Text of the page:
News and views on motorsports

Wednesday, July 29, 2009

BMW Withdrawal

After a some frenzied media reports last night it was confirmed today that BMW Sauber will withdraw from Formula 1 as of next season. At the moment, I have no great feelings of loss about this. Perhaps it will come in time.

But of course the FIA has sprung into action immediately following BMW's announcement citing the on-going need for cost reductions, we told you so blah blah blah. But understand a couple of things.

Firstly, BMW Sauber left not because of costs but because after 10 years they have nothing to show for it. Well there was that time in 2003 when they came close with both Ralf Schumacher and Juan Pablo Montoya mounted a very stern challenge to both Michael Schumacher and Kimi Raikkonen. However, whose fault was it that they didn't end up winning? Why, it was the FIA at the instigation of Ferrari in regards the legality of the Michelin tyres. Quite how a tyre constructed in exactly the same way for two and half seasons and deemed legal was suddenly judged to infringe on some rule regarding its width the moment said tyre started winning races, is beyond me.

Second, costs may have something to do with BMWs departure. Sure its expensive. But in reality, manufacturers want to win more than anything. As long as they are winning, they'll stay. But eventually they will leave as well once they have extracted enough marketing or technological research benefits from racing. Witness Honda in the late 80s and early 90s. They spent a fortune on their engines. And while they were winning they were quite happy to do so. However, after 7 seasons of being the engine to have, Renault came along and rained on their parade. After 7 seasons of good publicity Honda immediately decided it was quite enough and their reputation had already been established. My point is expensive or not, when a manufacturer has had enough, they will leave whether the FIA or Bernie Ecclestone likes it or not.

And frankly speaking, what the hell is wrong with someone leaving. Its not the end of the world. Someone else will come along eventually. Whats more important in grand prix racing is rule stability. This doesn't prevent teams from spending money but whatever gains they get is marginal and can be overcome as teams get used to the technology and is able to catch up to the big boys. Its been proven before in the past and if the FIA get their head out of cloud cuckoo land it will prove so again.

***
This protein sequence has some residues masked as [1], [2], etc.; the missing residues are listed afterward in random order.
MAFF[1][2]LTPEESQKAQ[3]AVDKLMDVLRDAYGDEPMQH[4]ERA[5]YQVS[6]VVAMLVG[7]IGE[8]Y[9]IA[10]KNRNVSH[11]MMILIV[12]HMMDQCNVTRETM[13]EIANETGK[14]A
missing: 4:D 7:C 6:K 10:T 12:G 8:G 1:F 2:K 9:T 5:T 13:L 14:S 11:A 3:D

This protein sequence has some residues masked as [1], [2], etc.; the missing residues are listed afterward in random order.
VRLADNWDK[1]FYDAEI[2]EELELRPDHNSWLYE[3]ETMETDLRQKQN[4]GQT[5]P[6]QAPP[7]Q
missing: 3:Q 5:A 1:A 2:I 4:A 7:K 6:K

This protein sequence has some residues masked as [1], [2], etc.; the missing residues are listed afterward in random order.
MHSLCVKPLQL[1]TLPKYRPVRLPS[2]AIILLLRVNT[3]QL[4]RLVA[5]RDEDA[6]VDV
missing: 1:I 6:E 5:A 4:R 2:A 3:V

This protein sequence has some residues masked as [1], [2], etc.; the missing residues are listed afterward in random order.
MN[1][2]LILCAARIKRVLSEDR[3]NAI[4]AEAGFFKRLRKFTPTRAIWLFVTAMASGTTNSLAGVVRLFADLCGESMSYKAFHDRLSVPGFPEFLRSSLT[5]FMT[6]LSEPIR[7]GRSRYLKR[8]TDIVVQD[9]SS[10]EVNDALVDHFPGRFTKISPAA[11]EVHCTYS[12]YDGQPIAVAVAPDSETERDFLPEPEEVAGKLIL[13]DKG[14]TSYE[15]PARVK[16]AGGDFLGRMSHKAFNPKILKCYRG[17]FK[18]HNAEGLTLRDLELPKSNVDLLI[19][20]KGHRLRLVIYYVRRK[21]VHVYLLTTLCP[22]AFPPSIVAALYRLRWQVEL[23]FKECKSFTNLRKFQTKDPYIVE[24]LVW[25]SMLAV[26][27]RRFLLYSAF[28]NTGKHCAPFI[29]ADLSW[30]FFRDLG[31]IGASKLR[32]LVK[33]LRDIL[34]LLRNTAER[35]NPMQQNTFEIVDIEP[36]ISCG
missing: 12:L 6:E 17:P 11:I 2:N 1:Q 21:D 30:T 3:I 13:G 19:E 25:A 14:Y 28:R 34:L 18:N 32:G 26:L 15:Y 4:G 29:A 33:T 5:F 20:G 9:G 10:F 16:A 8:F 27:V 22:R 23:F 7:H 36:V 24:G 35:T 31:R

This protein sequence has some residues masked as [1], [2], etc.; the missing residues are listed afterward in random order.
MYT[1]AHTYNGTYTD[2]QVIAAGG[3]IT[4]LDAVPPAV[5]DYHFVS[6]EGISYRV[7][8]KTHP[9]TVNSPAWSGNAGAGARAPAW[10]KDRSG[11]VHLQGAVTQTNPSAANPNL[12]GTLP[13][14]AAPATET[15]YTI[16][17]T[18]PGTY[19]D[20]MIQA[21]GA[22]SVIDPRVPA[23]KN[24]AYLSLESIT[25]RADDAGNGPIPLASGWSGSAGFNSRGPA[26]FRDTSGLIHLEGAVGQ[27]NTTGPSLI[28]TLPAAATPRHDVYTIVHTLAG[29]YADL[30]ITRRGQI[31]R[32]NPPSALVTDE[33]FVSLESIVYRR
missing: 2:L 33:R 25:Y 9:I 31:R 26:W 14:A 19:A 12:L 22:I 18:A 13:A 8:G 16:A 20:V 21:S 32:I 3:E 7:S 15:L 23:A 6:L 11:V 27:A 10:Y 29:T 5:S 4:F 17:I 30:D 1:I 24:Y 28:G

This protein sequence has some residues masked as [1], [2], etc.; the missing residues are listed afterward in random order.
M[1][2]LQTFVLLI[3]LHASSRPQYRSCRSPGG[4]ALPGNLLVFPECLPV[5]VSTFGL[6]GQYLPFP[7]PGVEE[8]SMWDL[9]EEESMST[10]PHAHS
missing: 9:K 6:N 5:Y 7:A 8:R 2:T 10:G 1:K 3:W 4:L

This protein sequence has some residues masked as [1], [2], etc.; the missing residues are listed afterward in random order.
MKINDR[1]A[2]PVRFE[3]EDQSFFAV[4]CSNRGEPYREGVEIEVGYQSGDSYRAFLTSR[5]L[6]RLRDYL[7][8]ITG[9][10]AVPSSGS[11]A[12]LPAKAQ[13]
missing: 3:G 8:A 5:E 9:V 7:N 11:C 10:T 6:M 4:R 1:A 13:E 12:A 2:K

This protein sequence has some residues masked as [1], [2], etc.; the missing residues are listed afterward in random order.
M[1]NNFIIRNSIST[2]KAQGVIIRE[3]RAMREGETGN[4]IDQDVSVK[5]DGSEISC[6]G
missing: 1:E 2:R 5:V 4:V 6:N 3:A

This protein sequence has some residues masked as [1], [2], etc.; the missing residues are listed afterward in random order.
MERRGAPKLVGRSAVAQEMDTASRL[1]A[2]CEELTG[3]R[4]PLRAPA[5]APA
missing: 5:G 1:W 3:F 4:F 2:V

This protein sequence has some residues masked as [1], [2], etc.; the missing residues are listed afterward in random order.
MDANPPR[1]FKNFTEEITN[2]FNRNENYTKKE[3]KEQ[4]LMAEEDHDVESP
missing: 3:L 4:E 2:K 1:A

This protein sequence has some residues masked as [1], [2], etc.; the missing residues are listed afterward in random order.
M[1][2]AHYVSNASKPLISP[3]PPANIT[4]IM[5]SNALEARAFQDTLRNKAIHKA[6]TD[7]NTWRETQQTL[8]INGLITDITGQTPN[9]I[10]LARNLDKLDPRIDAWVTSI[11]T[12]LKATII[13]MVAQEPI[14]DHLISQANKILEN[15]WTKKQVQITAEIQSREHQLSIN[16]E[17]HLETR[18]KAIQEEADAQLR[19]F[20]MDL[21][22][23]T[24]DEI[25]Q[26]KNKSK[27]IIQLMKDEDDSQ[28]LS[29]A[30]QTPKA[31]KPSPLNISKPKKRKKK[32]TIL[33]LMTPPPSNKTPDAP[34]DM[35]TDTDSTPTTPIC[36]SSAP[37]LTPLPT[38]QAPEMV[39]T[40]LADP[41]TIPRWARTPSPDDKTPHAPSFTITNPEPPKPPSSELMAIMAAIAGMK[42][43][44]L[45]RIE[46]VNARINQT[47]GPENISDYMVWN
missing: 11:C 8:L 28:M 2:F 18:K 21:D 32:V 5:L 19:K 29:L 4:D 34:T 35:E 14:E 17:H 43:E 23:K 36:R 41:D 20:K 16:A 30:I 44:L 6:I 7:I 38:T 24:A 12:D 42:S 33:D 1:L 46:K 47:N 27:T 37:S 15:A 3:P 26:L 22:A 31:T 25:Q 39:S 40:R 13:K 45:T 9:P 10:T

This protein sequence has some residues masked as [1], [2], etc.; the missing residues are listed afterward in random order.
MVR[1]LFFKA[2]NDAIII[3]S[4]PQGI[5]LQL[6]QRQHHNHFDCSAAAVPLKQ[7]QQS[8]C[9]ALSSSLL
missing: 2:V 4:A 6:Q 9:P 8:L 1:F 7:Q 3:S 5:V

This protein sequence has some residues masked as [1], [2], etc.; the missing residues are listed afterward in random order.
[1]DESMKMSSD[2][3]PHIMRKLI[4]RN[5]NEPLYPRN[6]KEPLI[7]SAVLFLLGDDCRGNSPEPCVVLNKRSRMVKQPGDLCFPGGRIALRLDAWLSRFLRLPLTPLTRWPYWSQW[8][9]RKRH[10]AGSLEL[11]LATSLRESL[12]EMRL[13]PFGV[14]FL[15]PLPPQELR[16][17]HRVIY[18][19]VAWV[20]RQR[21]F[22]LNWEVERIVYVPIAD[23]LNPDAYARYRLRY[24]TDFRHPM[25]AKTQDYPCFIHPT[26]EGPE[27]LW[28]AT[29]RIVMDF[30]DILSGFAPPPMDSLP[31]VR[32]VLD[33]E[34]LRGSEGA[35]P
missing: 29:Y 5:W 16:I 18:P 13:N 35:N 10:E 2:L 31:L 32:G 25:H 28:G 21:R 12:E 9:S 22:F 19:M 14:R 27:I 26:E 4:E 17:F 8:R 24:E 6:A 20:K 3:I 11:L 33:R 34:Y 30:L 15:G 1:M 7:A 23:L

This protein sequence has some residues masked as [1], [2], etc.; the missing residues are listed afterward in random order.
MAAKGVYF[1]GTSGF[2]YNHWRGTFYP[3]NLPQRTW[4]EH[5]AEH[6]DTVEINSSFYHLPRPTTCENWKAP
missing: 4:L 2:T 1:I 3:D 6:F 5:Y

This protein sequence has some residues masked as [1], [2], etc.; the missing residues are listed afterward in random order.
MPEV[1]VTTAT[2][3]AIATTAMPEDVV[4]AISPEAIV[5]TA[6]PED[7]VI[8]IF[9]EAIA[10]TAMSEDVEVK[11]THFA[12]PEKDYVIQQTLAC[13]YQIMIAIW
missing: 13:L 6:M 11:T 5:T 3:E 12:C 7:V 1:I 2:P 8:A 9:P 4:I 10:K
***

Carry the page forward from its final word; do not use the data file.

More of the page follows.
As I keep repeating, if Formula 1 as we know it dies because every single manufacturer opted to leave, you can be assured that others will come to take their place. The less manufacturers there are in fact, the less costly this will become. Unlike other series like touring cars or even sportscars, Formula 1 is the pinnacle and surely teams would want to race in this pinnacle. If there wasn't a Formula 1, someone would invent it because its needed. Instead of the constant fiddling of the rules, the FIA should just leave it alone and things would be absolutely fine. Other teams have left in the past, teams far more illustrious than BMW. Think Lotus or Brabham. And it will survive this departure.

Thursday, July 09, 2009

Need More Be Said?

Well I guess you've heard it by now. All eight FOTA teams recently walked out of a meeting with the FIA on the 2010 rules. I'll leave it to you to read the articles in the Guardian and another in Pitpass. Should it come as a surprise?

By any means possible, Max Mosley wants nothing more than to impose himself on Formula 1. This has happened before and through some really sneaky chicanery and technicalities (typical of a lawyer) he's managed to exclude the FOTA teams from the rule making and instead involved the new teams Manor, Campos and USF1 plus the traitor Williams and wannabe Force India. Which was always his intention.

Shame on those who had argued for compromise. For really, there is no peace and compromise possible as long as that dictator stands as head of a long corrupt organisation. Nothing but a hard line is required in dealing with Premier Max. And for the good of grand prix racing (for the lack of a better word to signify motorsport's pinnacle) there has to be a fresh start, from ground up, focussing on fundamentals. Not this rehashing and replaying of a broken record that is the FIA Formula 1. To hell with sentiments. It was a good run while it lasted and now the time has blow away the cobwebs of entrenched and vested greed and ego. Are you listening already? The powers will do just that, try to keep their power and try to impose their will regardless of any form of process or good governance. Never mind also, that the old senile men and these old institutions spell the death of the sport as we know it.

And so precious time has been wasted in the hopes of some false peace. Time that could have been better spent planning for a breakaway series that fully caters to the needs of the teams and spectators instead.

I really grow tired of this. Tired of saying it again and again. I told you so, idiots.